“Now, now, now!” She sucked in a breath and leaned forward to flip the kayak until she was upside down in the water for a wet exit. Holding her breath, she found the grab loop and peeled off the skirt. Then she gripped the sides and pushed the kayak away from her body as she slid out. Instead of heading for the surface, she kicked and dove deeper. She was grateful she was wearing a manually inflatable life vest over her wetsuit or it would drag her back to the surface, which was normally a good thing.
But today that could get her killed.
She pushed deeper, deeper, deeper . . . away from the surface.
We’re going to make it.
Erin twisted around to glance upward. The water was murky and visibility was only about ten feet, but she could still see her friend struggling to get free of her kayak. Terror stabbed through her. Erin swam back to Carissa to help her, even as the boat raced toward the kayaks and was almost on them.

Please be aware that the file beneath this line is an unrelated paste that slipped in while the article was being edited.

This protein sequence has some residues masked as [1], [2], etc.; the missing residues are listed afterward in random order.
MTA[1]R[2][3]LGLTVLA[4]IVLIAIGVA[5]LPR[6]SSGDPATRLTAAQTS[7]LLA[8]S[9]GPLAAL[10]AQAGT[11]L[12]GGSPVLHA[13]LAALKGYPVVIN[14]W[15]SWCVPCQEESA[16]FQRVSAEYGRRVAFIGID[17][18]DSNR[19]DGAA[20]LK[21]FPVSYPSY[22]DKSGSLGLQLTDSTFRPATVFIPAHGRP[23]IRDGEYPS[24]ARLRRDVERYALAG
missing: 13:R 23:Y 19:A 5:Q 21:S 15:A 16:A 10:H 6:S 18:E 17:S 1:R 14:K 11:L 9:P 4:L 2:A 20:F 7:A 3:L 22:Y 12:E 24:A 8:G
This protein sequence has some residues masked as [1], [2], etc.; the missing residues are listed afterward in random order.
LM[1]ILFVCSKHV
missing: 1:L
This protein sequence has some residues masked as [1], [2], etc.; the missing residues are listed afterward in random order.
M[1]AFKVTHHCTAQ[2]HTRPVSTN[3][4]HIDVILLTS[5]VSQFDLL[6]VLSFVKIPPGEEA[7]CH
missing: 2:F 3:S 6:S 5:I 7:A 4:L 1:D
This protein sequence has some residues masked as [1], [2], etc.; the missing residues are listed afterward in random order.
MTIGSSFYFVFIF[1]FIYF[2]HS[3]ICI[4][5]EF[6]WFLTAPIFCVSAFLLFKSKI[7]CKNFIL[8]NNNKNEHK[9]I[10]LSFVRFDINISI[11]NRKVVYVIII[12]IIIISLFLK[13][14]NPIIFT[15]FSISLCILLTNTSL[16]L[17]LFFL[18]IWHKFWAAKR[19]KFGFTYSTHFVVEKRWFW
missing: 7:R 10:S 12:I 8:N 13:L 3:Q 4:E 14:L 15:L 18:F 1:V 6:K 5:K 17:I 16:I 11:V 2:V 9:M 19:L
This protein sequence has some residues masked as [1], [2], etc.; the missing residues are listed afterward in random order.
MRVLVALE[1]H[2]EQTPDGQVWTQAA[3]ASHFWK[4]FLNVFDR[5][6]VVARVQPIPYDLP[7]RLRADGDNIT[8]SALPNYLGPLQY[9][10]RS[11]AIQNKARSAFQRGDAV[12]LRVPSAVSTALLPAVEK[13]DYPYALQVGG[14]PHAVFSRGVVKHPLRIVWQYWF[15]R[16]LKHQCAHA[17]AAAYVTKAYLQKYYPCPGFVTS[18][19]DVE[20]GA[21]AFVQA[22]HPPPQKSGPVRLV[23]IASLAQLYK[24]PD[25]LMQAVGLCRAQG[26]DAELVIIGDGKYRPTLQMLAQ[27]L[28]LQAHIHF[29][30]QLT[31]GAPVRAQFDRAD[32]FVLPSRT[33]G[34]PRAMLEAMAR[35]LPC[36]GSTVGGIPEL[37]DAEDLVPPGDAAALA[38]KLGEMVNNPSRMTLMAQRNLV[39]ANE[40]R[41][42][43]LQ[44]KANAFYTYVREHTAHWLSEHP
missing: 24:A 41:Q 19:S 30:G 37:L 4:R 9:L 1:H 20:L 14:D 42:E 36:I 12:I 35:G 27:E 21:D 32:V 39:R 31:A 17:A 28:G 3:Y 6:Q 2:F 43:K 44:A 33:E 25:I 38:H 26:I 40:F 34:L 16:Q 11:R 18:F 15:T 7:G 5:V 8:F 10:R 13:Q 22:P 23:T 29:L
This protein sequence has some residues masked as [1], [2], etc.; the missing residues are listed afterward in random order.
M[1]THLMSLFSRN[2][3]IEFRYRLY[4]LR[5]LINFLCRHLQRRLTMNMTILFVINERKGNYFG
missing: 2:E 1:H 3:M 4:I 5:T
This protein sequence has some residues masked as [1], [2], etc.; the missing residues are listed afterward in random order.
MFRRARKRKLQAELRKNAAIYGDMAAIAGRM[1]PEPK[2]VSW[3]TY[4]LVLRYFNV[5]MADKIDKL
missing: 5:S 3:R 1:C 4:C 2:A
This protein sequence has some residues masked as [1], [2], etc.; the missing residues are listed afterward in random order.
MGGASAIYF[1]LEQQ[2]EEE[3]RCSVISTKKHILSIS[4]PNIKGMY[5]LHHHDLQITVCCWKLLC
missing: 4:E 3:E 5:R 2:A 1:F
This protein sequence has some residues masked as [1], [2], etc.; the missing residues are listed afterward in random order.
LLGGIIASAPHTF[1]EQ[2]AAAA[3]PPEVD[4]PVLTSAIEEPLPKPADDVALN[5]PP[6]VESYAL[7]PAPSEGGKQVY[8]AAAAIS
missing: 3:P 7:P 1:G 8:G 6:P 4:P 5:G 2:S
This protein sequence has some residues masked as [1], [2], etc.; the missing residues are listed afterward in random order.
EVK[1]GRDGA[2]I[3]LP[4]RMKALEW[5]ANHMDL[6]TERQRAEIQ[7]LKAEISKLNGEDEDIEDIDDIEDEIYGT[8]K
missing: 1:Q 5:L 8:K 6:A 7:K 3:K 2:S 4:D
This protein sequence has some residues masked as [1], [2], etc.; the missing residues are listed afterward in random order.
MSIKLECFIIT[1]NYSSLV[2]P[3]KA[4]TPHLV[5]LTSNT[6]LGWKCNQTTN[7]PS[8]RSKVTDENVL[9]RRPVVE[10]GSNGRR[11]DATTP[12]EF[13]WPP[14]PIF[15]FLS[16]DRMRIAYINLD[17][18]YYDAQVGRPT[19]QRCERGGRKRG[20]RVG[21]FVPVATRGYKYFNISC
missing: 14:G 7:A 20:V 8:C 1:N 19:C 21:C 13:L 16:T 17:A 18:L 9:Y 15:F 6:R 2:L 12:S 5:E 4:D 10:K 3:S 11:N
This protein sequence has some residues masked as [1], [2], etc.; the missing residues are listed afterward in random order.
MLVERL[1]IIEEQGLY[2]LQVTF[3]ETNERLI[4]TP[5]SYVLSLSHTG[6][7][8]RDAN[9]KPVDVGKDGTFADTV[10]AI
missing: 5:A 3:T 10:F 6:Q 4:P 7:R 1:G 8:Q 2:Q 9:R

Her eyes wide, Carissa pushed forward, freeing herself.
The hull of the speeding boat sped right over the top of the kayaks, breaking Carissa’s in half—the stern of her broken kayak propelled toward Carissa. Her head jerked forward.
All the bubbles of air burst from her lungs, then her form floated—unmoving. Unconscious? Or was she lifeless?
Her pulse thundering in her ears, Erin swam toward Carissa, grabbed her, and inflated their life vests. They rose quickly to the surface. Erin broke the water and gasped for breath as she held Carissa. The water remained disturbed from the speeding boat’s wake and crashed over them.
Erin confirmed what she already feared. Carissa wasn’t breathing. Adrenaline surged through her. She had to keep moving. Holding on to Carissa, Erin started swimming them back to shore.
She spotted the errant boat making a big circle.